This car is owned by Volo Auto Museum.

 

The Fast & The Furious (2001), Fast & Furious (2009)

Image: John Gunnell

This 1970 Charger (identified by some sources as a ’69) was so popular in its first go-round in 2001 that it returned in a series of sequels. No one really had a problem with that, giving the car a new lease on life. The car was shredded in the first movie, but “movie magic” gave viewers a new chance to watch it, building a new fan club for Dominic’s ride. In the return, the car was saved for the final race scene to offset an imbalance of import/tuner cars. It was fitted with a 440 engine for its duty, but after the duty was over, the car was treated to a full restoration.

The car is owned by Volo Auto Museum.

 

Back to the Future (1985)

Image: John Gunnell

Time travel in a DeLorean, a concept that still has people thinking about ways to fool science with cars. This classic movie with Michael J. Fox and Christopher Lloyd is what put the original DeLorean Motor Company on the map. The DMC-12 became the rage, but it was too late as the company was well out of the game by that point. The company has been resurrected but is still waiting for its first iconic car to boost sales. The heavily modified car included the flux capacitor and futuristic digital displays that look routine today, but remember, it was 1985.

This car is owned by the Volo Auto Museum.

 

RoboCop (1987)

Image: John Gunnell

It wasn’t the original car choice for the makers of the movie, but a chance drive-by of a 1985 Ford Taurus convinced the organizers that was what they needed for the “Turbo Car” and subsequent vehicles. Ford Motor Company was less than pleased with the idea and did not endorse it, forcing the producers to buy all of their cars. The car featured a lighted pushbar, roof-mounted spotlight, onboard computer and dashboard arsenal. The 1977 Oldsmobile Cutlass Supreme also played a role in the movie.

This car is owned by Volo Auto Museum.

 

Ghostbusters (1984)

Image: John Gunnell

Based on a 1959 Cadillac Miller Meteor limo/ambulance conversion, the car known as Ecto-1 raced to the scene to bring three intrepid scientists who battled evil spirits. Ghostbusters had an element of comedy and spookiness, relying more on character development than riding around in their hip mobile. In the movie, the vehicle was purchased by character Ray Stantz in a poor state, leading to numerous repairs to become roadworthy. The proper name of “Ectomobile” was only mentioned in a song, and the car’s more popular name came from its license plate. There were three Ectos, the last becoming necessary when the second simply quit (Apparently, Stantz didn’t do all the repairs needed).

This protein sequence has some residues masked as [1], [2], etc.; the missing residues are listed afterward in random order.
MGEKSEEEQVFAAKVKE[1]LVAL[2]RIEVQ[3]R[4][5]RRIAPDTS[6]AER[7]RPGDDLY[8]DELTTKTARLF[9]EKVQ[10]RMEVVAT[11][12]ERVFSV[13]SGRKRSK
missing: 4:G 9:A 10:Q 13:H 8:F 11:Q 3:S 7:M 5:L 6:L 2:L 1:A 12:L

This vehicle is owned by the Volo Auto Museum.

Days of Thunder (1990)

Image: John Gunnell

Due to its plot centering around a top-level racing series, the movie had plenty of cars to watch. Cole Trickle’s talents were being showcased as the hot-shot new guy faced with an unwelcoming competition, which led to more than one occasion of bent metal (perhaps none more so than the rental car scenes). The specially built cars that appeared on the screen as race cars actually did eventually compete in NASCAR-sanctioned competitions. The movie starred Tom Cruise and Nicole Kidman. The cars were provided by NASCAR team owner, Rick Hendrick, who is also the owner of City Chevrolet that appears as a sponsor on a car.

This car is owned by Volo Auto Museum.

 

CARS (2006)

Image: John Gunnell

After playing a pivotal role in the movie’s debut, Doc Hudson was left out of the sequel. Since the movie itself was an animation, this car is not actually from the movie, but rather the inspirational Hudson for the character role. The animators’ paper was transformed into the third dimension with the addition of the “cars turned human” features seen. It basically resurrected an old forgotten Hudson, giving it a new lease on life. The character Doc Hudson, the mayor, judge and medical doctor of the town of Radiator Springs, was based on a 1951 Hudson Hornet that had a secret successful racing past. Doc became the mentor of the main character, Lightning McQueen. The late Paul Newman provided the voice in the movie.

The car is owned by the Volo Auto Museum.

The Bucket List (2007)

Image: Larry Jewett

Just recently, Wisconsin resident Michael Clemens was able to get the actual Ford Mustang used in this movie. This car was utilized in a scene shot at California’s AutoClub Speedway. Morgan Freeman was behind the wheel in a match race with Jack Nicholson. The 1966 Mustang, made out to be a Shelby G.T. 350, was reinforced in some areas. The car was shown at the 2011 Horses & Hogs event in Fond du Lac, Wisconsin, where additional bracing was noted. Repair of areas where the car was damaged in the filming can be seen.

This car is privately owned.

Terminator 3: Rise of the Machines (2003)

Image: John Gunnell

This hearse was driven by star Arnold Schwarzenegger. It was punched with over 150 “bullet holes” for its on-screen appearance during the graveyard chase scene. The movie is best known as Schwarzenegger’s last in the series. There are plans for a Terminator 5 in 2014, but the hearse will not be a factor. Schwarzenegger, however, may need the money by then.

This car is owned by the Volo Auto Museum.

 

The Blues Brothers (1980)

Image: John Gunnell

You will often find a replica of this car at many Mopar-related events across the country. In the movie, the Blues Brothers get from place to place on a mission from God in a lumbering 1974 Dodge Monaco. The 13 movie cars were purchased at a California Highway Patrol auction. Some of the cars were built for speed with others built for destruction. At one point, the movie held the honor of being the picture that destroyed the most cars.

This car is owned by the Volo Auto Museum.